Net worth and market value both relate to the value of a business, or the value of an investor's share of ownership in a business. The primary difference is that net worth is an accounting value, whereas market value is the actual amount someone is willing to pay for the business.
To calculate a company's net worth, you subtract its liabilities from its assets. If total assets equal $750,000 and total liabilities equal $500,000, net worth is $250,000. Another perspective is that net worth is what remains after all liabilities are paid for after asset liquidation. Net worth is also known as owners' equity, or the book value of owner capital invested in the company. For an individual investor, net worth is the value of his current ownership stake.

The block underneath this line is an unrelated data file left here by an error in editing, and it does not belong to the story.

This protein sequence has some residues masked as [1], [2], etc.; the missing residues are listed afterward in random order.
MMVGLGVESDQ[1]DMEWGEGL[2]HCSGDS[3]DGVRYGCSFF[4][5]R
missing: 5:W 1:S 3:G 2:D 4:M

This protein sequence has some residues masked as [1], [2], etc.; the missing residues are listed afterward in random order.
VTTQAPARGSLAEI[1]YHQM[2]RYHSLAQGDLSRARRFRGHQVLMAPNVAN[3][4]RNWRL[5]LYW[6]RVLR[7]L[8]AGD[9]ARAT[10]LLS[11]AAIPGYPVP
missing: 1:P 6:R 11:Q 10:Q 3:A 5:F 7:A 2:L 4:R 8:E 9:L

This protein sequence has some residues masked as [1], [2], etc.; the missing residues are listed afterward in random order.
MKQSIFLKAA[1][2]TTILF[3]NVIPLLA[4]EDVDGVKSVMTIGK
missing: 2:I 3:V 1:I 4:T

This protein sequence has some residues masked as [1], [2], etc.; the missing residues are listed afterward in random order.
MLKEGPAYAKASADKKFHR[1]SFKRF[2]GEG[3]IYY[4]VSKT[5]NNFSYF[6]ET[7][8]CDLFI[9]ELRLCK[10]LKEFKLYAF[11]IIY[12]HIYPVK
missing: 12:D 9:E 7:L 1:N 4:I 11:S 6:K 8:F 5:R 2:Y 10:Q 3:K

A company's market value is the highest projected amount a buyer is willing to pay for the company at the present time. The market value is likely $500,000, for instance, if that is the highest amount a ready, willing and able buyer offers over an extended period of time. Real estate professionals and other business valuation experts use various financial formulas to estimate market value of a company prior to its listing for sale.